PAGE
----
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Owls Creek-Rudee Inlet Watershed
About
Characteristic
Information
Source
Location
photo credit: Justin Fuller with Rudee Tours
  • The Owls Creek watershed is the smallest of the watersheds in the city. It’s bounded roughly by 19th Street to the north and Camp Pendleton to the south; and Birdneck Road to the west and the Atlantic Ocean to the east.

 

Size (shoreline and acreage drained)
  • Roughly 3,000 acres, 1.5% of the city
  1. Comprehensive Plan p.112
Population Density
  • Much of the land is commercial, city and state owned and military, so low population density
  • VB City Maps
Land Use (urban/rural)
  • This watershed is highly populated with businesses and homes on the east side, the military base on the southwest.  It encompasses marinas, resort hotels and restaurants, mixed with open wetland areas.
Topography
  • VB City Maps 
% owned by state or Federal

The majority of the watershed is owned by the state and federal governments.

Names of Federal or State properties
  • Camp Pendleton
  • Oceana Naval Air Station-
Major Bodies of Water and Salinity
  • Rudee Inlet- brackish- maintained through dredging
  • Owls Creek- originally called Old’s Creek (1767)-named for a prominent Princess Anne family.  In 19th Century deed book called it Owl’s Creek.
  • Lake Rudee- Salt
  • Lake Christine-Freshwater
  • Lake Holly- Freshwater
  • Lake Wesley- borrow pit for sand replenishment- Salt

3. page 11

Tides
  • Lunar 
Recreation Areas (access points, natural areas, parks)
  • Virginia Aquarium, Marshview Park, Owls Creek Preservation Area, Owls Creek Boat ramp & Rudee Inlet Station Marina

3.

Flora and Fauna
Characteristic
Information
Source
Plants
  • Evening primrose, Beardtongue, cypress trees, salicornia
  • See listing from Lookdown Newsletter 1987
Urban Tree Canopy
  • 35.4%
  • Urban Tree Canopy analysis 2008 Data
Wetlands
  • Owls Creek Preservation area
    Owls Creek marsh is a high salinity marsh because of its proximity to the ocean. The salinity range is typically 20-30 ppt, with lower salinities found immediately after rainfall.
  • Many areas of Non-tidal wetlands, especially along the edges of the Naval air station.
  •  Section 1, page 23 1.Page 144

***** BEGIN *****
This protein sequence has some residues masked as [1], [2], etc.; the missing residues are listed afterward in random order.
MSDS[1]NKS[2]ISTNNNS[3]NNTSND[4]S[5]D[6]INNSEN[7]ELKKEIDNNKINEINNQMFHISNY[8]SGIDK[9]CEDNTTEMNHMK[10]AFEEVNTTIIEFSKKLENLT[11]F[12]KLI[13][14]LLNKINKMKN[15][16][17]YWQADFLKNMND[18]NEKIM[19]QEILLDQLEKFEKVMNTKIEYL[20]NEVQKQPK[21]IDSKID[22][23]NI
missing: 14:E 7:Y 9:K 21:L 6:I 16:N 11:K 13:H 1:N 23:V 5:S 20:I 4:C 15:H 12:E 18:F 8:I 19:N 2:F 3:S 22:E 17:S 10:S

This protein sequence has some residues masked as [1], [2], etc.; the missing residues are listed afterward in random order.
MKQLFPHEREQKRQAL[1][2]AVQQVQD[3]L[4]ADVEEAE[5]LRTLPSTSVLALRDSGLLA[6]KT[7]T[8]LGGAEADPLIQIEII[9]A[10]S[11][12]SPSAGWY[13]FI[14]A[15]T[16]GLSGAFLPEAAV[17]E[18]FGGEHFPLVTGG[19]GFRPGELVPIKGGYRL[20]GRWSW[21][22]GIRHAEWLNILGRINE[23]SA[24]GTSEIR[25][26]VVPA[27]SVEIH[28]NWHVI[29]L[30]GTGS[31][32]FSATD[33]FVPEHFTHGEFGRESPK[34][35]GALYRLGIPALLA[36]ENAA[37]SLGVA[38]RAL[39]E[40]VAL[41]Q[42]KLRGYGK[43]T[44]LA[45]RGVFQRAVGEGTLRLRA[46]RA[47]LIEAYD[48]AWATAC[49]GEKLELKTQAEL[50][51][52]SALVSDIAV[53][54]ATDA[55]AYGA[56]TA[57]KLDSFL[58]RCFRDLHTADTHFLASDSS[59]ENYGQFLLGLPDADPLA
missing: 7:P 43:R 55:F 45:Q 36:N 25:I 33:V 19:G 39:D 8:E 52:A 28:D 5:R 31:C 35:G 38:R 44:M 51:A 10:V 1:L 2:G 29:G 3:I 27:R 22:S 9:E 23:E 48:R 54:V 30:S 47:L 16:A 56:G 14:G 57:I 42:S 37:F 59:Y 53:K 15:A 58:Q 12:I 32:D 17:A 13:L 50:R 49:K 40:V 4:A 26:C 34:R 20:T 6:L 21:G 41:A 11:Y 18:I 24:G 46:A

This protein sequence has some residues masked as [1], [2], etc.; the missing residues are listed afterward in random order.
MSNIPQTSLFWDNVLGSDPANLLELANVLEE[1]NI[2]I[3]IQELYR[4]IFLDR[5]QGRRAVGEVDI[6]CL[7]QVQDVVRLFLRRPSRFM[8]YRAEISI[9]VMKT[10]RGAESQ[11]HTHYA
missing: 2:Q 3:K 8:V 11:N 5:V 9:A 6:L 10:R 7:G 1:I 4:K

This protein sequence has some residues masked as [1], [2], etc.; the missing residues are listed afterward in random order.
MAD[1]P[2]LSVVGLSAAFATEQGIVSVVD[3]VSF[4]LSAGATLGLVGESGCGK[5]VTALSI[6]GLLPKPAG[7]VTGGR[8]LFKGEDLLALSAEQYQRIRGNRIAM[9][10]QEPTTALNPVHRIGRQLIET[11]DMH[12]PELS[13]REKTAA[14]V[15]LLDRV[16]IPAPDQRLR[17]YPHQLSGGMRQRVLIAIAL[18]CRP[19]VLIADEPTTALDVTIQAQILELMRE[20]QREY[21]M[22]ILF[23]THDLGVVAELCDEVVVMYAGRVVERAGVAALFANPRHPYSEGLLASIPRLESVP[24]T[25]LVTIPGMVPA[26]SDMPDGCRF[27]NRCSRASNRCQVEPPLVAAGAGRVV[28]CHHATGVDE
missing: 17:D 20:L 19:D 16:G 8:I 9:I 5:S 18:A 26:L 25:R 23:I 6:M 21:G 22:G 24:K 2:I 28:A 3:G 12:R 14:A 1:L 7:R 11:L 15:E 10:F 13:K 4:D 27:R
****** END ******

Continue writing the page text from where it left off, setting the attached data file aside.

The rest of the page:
Animals
  • Eagles nest along Owl’s creek, Herons, Egrets, Mergansers, ducks, Osprey, otters, nutria, sand shrimp, bay anchovies, blue crabs, spot, weakfish, blue mussels, tautog, croaker, trout, seahorses, lookdown fish (see checklist in Lookdown newsletter, Dec 1987)
  • 6.
Soil Characteristics
Other Organisms
Characteristic
Information
Source
History
  • In June of 2013 people were invited to work alongside archeologists from The James River Institute of Archaeology to uncover a 17th c. Colonial homestead.  Lots of artifacts from that time period and older were found. An indian spearhead from 3000BC  was also found.
  • Seatack Community History- originally settled by African Americans in late 1700s-early 1800s-owned their own farms and built their own homes. Formed the first school for Negro Children at Mt. Olive Baptist Church. Seatack Citizens later provided the land for the original Seatack Elementary School that opened in 1952.
  • Black men were appointed Air Raid Wardens to protect the little town of VB during WW II
  • Returning veterans built the first black-owned and operated fire department ever to exist in the US- known as the Seatack volunteer Fire Department.
  • Seatack was named from the words Sea Attack because it was the point on the coast of rural Princess Anne County where the community was the target of cannonballs fired from British ships and was where troops came ashore during an attack in the War of 1812.
Misc
  • This watershed has undergone extensive changes over the last 100 years.
  • Areas known as Lake Wesley, Lake Rudee and Owls Creek were shallow marshy area. Depth was only about 18 inches deep.

(see Lookdown Article for all the changes that happen in this area)

  • Railroad came through this area near Lake Holly. Remnants of the track are still existent. 

6.

Reference Links:

  1. Cover_Reference Handbook
  2. https://scholarworks.wm.edu/cgi/viewcontent.cgi?article=1681&context=reports
  3. Marshview Park Master Plan
  4. https://m.seatackcivic.org/History.html
  5. Rudee Inlet 1983 Report
  6. “The Lookdown” Newsletter, December 7, 1987.  Volume 7, Number 2. Virginia Marine Science Museum.

Photo Credit: Justin Fuller

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